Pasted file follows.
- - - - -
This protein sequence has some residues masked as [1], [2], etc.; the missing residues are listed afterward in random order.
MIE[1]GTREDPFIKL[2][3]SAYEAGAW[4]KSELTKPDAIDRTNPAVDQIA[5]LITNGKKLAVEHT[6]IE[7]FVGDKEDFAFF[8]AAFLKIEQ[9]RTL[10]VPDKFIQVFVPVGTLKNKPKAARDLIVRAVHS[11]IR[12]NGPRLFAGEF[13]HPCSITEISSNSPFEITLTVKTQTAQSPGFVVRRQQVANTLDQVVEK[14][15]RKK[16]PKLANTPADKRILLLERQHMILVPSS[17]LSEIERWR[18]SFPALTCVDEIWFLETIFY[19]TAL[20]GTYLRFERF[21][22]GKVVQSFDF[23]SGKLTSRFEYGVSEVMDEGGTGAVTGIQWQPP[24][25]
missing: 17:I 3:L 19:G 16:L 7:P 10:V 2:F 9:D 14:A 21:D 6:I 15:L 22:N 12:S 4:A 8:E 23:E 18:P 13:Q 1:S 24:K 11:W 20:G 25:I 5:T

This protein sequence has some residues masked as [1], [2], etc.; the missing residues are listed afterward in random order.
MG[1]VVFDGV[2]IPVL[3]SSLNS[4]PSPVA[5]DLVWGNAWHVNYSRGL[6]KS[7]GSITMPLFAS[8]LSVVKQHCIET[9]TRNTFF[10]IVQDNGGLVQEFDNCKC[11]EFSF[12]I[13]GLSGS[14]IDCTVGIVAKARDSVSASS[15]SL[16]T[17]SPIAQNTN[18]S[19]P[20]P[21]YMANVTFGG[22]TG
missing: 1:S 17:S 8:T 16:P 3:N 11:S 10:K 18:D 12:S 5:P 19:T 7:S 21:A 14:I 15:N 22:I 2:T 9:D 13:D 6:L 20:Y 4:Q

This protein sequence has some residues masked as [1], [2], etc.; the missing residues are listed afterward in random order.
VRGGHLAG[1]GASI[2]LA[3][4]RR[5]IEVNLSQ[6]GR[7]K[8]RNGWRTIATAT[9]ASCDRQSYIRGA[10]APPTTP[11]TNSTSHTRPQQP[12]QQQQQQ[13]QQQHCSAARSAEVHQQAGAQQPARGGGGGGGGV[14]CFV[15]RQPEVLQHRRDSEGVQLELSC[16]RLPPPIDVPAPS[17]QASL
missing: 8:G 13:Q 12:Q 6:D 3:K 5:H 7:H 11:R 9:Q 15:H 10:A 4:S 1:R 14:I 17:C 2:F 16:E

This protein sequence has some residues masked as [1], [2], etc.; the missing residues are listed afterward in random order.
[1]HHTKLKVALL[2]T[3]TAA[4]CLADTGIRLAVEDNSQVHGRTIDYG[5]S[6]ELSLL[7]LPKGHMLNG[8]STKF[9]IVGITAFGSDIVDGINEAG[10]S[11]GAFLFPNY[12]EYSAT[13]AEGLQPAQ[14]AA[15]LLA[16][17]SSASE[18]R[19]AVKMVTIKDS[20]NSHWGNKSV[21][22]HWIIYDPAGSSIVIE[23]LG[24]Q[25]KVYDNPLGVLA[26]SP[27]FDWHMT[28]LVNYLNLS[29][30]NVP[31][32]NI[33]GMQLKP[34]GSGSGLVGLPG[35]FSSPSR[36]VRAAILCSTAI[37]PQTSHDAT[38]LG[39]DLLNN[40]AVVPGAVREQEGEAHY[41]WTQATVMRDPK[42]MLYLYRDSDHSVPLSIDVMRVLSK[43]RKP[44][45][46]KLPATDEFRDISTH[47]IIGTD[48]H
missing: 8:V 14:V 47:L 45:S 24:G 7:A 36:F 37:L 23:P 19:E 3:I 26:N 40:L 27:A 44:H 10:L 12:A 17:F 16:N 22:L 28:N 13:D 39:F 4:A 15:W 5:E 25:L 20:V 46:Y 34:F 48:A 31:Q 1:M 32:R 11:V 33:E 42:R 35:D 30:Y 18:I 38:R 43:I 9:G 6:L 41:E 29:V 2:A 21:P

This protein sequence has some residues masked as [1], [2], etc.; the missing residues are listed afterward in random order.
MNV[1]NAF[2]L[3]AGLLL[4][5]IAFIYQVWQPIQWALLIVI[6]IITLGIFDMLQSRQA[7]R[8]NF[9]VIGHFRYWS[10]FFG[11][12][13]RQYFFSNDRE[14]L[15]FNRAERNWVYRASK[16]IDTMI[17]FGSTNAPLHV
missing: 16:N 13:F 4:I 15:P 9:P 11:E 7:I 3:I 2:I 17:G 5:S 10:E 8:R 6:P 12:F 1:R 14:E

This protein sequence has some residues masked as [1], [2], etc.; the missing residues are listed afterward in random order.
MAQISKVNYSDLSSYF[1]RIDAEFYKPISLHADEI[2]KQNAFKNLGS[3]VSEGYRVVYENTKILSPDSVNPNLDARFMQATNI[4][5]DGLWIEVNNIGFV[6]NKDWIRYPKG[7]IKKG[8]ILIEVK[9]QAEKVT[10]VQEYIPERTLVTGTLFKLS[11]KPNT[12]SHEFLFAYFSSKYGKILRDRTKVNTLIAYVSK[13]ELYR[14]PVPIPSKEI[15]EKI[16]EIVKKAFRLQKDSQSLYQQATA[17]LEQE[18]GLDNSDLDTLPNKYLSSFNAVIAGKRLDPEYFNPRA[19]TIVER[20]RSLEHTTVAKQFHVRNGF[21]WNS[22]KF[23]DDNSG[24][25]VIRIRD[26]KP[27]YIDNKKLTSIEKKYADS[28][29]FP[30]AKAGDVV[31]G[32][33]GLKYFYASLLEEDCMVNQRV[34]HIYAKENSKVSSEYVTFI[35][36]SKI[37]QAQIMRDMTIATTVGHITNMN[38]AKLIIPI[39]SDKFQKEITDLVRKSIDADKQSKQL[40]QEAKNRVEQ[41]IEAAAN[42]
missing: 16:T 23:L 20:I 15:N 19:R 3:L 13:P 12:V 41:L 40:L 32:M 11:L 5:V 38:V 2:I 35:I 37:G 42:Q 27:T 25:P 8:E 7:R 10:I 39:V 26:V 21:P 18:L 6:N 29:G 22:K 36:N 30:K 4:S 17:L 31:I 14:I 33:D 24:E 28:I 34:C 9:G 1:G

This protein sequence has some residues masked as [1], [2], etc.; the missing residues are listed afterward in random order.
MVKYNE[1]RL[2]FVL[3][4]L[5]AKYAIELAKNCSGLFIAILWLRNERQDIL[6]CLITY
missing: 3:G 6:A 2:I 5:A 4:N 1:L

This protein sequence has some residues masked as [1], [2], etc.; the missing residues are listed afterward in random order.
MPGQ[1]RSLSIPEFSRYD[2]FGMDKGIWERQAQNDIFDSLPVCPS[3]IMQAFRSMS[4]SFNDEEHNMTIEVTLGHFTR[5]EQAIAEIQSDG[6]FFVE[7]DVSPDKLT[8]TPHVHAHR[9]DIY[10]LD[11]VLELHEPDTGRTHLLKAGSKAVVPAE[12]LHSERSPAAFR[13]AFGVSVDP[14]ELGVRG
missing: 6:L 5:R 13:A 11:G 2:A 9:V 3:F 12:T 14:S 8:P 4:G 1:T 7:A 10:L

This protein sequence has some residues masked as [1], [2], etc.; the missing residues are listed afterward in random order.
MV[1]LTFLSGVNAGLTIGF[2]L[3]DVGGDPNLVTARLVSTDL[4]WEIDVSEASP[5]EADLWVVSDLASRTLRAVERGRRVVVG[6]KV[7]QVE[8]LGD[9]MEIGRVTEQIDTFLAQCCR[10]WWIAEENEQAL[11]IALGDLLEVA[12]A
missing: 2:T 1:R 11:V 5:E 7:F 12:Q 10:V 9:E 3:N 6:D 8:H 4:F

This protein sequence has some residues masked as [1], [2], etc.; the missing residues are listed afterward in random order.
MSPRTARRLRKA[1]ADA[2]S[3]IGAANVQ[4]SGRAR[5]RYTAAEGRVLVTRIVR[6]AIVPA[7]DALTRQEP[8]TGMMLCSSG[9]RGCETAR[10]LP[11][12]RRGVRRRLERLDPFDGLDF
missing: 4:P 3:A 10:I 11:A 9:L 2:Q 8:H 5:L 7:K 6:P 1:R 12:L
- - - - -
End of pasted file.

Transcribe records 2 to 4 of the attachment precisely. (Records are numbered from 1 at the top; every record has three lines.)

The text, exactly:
This protein sequence has some residues masked as [1], [2], etc.; the missing residues are listed afterward in random order.
MG[1]VVFDGV[2]IPVL[3]SSLNS[4]PSPVA[5]DLVWGNAWHVNYSRGL[6]KS[7]GSITMPLFAS[8]LSVVKQHCIET[9]TRNTFF[10]IVQDNGGLVQEFDNCKC[11]EFSF[12]I[13]GLSGS[14]IDCTVGIVAKARDSVSASS[15]SL[16]T[17]SPIAQNTN[18]S[19]P[20]P[21]YMANVTFGG[22]TG
missing: 1:S 17:S 8:T 16:P 3:N 11:S 10:K 18:D 12:S 5:P 19:T 7:S 21:A 14:I 15:N 22:I 2:T 9:D 13:D 6:L 20:Y 4:Q

This protein sequence has some residues masked as [1], [2], etc.; the missing residues are listed afterward in random order.
VRGGHLAG[1]GASI[2]LA[3][4]RR[5]IEVNLSQ[6]GR[7]K[8]RNGWRTIATAT[9]ASCDRQSYIRGA[10]APPTTP[11]TNSTSHTRPQQP[12]QQQQQQ[13]QQQHCSAARSAEVHQQAGAQQPARGGGGGGGGV[14]CFV[15]RQPEVLQHRRDSEGVQLELSC[16]RLPPPIDVPAPS[17]QASL
missing: 8:G 13:Q 12:Q 6:D 3:K 5:H 7:H 11:R 9:Q 15:H 10:A 4:S 1:R 14:I 17:C 2:F 16:E

This protein sequence has some residues masked as [1], [2], etc.; the missing residues are listed afterward in random order.
[1]HHTKLKVALL[2]T[3]TAA[4]CLADTGIRLAVEDNSQVHGRTIDYG[5]S[6]ELSLL[7]LPKGHMLNG[8]STKF[9]IVGITAFGSDIVDGINEAG[10]S[11]GAFLFPNY[12]EYSAT[13]AEGLQPAQ[14]AA[15]LLA[16][17]SSASE[18]R[19]AVKMVTIKDS[20]NSHWGNKSV[21][22]HWIIYDPAGSSIVIE[23]LG[24]Q[25]KVYDNPLGVLA[26]SP[27]FDWHMT[28]LVNYLNLS[29][30]NVP[31][32]NI[33]GMQLKP[34]GSGSGLVGLPG[35]FSSPSR[36]VRAAILCSTAI[37]PQTSHDAT[38]LG[39]DLLNN[40]AVVPGAVREQEGEAHY[41]WTQATVMRDPK[42]MLYLYRDSDHSVPLSIDVMRVLSK[43]RKP[44][45][46]KLPATDEFRDISTH[47]IIGTD[48]H
missing: 8:V 14:V 47:L 45:S 24:G 7:A 36:F 37:L 23:P 19:E 3:I 26:N 40:L 27:A 44:H 10:L 12:A 17:F 16:N 22:L 28:N 13:D 39:F 4:A 15:W 5:E 25:L 20:V 46:Y 34:F 48:A 31:Q 1:M 32:R 11:V 33:E 42:R 35:D 30:Y 18:I 38:R 43:I 9:G 6:L 41:E 29:V 2:A 21:P